The Secrets To Pulling Off The Twister

The twister is a submission technique, popularized by Eddie Bravo, the inventor of the 10th Planet Jiu Jitsu. The twister is considered the holy grail of submissions from the truck position. MMA fighters Shinya Aoki, Chan Sung Jung (The Korean Zombie), and Angela Lee have successfully pulled off the twister in their fights in spectacular fashion.

To the casual eye, the submission appears to be one of pulling the head and clamping down on one of the legs, but look a little deeper and you will find there are key details to finishing the submission and establishing control along the way to finishing the twister.

Let’s look at some key details you will need to address and master in order to complete the twister submission in your own matches.

Breaking the arms and getting baseball bat control

Once you’ve established the truck position, the next step along the path to the twister is to grab your opponent’s near side arm and place it in baseball bat control. Baseball bat control consists of forcing your elbow into your opponent’s armpit while both hands grasp that arm’s wrist.

There are times where your opponent is able to break the grip, or preventively keep his arms clinched tight to his body to prevent you from even establishing baseball bat control. If this occurs, you will need to apply a breaking technique on your opponent’s arm. A tried and true technique is to use the bolt cutter, in which you will underhook your opponent’s near arm with your near arm, and your far arm will overhook your opponent’s near arm. You then stretch your body out, and with the power of your torso and spine, you will break open your opponent’s clinch. Immediately, put your opponent’s arm back in baseball bat control.

Lockdown to lotus control to triangling the legs

Traditionally, keeping your opponent in Lockdown when they are in the truck was the norm. Many times, people are able to finish an opponent with lockdown control alone. But as practitioners get more and more savvy to the twister and its defense, you will find it necessary to be able to move from lockdown control to lotus to triangle control on the caught leg. Being well versed in moving from one control position to the next, given the situation and level of knowledge your opponent has, comes via experience and experimentation. Experiment with the three types of control, moving between controls along the path to the twister submission.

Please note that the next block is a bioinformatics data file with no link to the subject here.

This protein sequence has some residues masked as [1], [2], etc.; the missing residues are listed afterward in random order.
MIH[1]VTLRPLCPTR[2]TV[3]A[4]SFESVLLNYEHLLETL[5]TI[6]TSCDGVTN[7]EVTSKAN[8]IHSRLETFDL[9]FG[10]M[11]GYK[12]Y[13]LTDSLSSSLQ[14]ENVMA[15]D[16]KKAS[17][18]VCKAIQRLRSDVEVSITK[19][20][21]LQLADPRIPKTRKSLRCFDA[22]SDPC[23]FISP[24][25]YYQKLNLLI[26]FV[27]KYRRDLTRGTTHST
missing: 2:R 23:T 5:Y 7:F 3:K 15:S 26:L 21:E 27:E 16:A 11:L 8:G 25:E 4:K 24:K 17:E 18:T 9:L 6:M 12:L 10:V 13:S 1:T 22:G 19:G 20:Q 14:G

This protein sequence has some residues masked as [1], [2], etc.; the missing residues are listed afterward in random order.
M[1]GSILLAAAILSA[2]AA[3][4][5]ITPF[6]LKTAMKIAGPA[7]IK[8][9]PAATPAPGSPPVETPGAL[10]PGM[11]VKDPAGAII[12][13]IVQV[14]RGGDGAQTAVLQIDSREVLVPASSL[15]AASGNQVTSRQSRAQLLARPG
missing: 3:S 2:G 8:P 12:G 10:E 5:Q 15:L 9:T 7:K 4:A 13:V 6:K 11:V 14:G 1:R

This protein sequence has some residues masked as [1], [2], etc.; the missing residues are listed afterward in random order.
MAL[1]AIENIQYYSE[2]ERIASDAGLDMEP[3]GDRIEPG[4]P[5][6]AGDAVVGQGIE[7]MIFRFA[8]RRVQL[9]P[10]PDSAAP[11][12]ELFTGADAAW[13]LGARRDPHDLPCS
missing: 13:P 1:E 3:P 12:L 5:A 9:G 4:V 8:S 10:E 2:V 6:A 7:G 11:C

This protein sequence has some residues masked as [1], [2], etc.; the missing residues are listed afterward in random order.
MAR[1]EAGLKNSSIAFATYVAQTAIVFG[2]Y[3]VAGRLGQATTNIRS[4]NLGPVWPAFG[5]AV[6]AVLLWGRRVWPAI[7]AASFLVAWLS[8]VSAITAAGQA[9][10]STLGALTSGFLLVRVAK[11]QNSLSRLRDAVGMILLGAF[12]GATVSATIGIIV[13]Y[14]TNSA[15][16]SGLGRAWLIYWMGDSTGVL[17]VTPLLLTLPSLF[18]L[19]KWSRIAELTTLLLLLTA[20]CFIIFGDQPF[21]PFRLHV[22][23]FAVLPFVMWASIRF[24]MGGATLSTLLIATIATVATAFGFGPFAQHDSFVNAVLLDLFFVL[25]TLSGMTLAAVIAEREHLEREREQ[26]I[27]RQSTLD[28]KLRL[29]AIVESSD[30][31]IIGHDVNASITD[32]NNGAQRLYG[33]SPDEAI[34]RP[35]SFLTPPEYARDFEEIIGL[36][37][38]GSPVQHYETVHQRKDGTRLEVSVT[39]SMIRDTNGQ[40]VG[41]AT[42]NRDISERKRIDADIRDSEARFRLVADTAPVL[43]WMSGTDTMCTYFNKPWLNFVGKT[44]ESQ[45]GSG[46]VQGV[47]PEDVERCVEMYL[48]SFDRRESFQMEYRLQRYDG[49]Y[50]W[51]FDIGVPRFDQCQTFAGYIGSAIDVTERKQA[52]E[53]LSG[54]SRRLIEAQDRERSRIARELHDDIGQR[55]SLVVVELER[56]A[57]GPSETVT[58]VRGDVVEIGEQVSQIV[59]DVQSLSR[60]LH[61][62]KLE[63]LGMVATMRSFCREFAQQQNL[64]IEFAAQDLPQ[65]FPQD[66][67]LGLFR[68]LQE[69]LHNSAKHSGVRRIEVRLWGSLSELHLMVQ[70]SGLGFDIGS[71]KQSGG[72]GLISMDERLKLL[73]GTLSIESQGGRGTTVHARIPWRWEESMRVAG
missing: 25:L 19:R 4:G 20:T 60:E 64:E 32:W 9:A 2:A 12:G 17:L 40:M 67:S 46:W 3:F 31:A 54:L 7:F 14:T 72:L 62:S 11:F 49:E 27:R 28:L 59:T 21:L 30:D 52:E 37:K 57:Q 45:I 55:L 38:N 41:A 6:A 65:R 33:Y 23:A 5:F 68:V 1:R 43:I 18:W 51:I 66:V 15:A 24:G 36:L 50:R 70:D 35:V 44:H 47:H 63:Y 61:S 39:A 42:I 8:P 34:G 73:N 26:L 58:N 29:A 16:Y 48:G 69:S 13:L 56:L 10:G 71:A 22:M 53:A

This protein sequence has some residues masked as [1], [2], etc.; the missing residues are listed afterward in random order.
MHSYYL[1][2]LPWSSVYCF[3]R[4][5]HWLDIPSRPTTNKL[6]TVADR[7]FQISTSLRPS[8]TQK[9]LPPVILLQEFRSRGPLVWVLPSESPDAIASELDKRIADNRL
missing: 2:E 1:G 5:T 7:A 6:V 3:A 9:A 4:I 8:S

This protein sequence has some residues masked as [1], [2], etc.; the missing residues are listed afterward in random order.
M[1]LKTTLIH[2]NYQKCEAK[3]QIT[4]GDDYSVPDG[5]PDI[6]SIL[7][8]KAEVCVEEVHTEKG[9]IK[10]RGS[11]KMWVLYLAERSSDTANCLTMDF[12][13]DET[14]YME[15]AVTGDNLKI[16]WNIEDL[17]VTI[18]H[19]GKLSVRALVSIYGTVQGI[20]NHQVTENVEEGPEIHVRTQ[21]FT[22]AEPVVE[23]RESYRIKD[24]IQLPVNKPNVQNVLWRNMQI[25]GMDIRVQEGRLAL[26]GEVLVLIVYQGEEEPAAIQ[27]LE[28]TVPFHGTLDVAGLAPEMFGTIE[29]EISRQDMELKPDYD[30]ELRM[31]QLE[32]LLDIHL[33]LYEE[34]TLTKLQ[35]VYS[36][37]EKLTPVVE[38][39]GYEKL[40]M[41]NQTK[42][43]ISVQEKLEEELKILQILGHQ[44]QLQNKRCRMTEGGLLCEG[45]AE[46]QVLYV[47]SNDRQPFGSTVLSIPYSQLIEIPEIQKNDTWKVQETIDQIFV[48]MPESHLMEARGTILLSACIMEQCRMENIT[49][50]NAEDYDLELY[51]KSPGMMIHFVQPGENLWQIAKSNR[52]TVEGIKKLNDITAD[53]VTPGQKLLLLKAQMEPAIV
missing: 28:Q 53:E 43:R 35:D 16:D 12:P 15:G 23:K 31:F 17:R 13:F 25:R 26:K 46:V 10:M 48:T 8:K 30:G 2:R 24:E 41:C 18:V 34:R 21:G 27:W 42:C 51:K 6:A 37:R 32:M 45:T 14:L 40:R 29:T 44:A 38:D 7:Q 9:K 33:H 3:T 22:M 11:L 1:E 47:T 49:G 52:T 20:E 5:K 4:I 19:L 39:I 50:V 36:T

Putting the arm behind the back and the Swedish twister

After you have solid control of your opponent with baseball bat control, it’s time to isolate the caught arm behind your neck and on the ground. Sometimes placing the arm behind your neck and stapling it to the ground is as easy as guiding the caught arm behind your neck and turning to face your opponent and S-gripping around their head. With many people knowing the final steps to finishing the twister, it is rare to come across someone who won’t resist at this point. Your opponent will actually prevent you from grabbing their head by using their free arm to block you as much as possible. The solution to this is to keep your opponents as stretched out as possible, thereby making it uncomfortable for them when you turn to face them. This is where the Swedish twister comes into play. From baseball bat control, you will essentially hold their wrist with your near side arm, and you will bring your far arm up through the hole made, sit up and force your opponent’s wrist down your back near your hips. Then after you lay back on their arm, their body is stretched out making it easier for you to turn to face your opponent and secure the grip around their head.


When you finally established the S-grip around your opponent’s head, generally a stretch of your lockdown and pulling back their head towards you is enough to secure a submission finish. Every once in a while, your opponent is able to endure the pressure you are placing on them and will not tap out to this submission. If this is the case, your only option to finish the twister is to switch to Defcon-4. This means you will have to ditch the S-grip you’ve formed with your hands and place the crook of your elbow deep behind your opponent’s neck, locking your arms in a figure-4 manner about your opponent’s head. As you stretch out your lockdown leg control and you pull your figure-4 grip the opposite direction of the lockdown, you will find that your opponent will tap quickly.

Now that you understand the pain points along the way to securing the twister submission, you can go forth and try to land a twister on your training partners. As with all submissions that are out of the ordinary, you may want to inquire with your coaches and gym as to whether the twister is a submission that is allowed on the mats. You always want to be safe and not offend anyone by catching them in a submission that was not allowed in the first place. Happy twister-ing!


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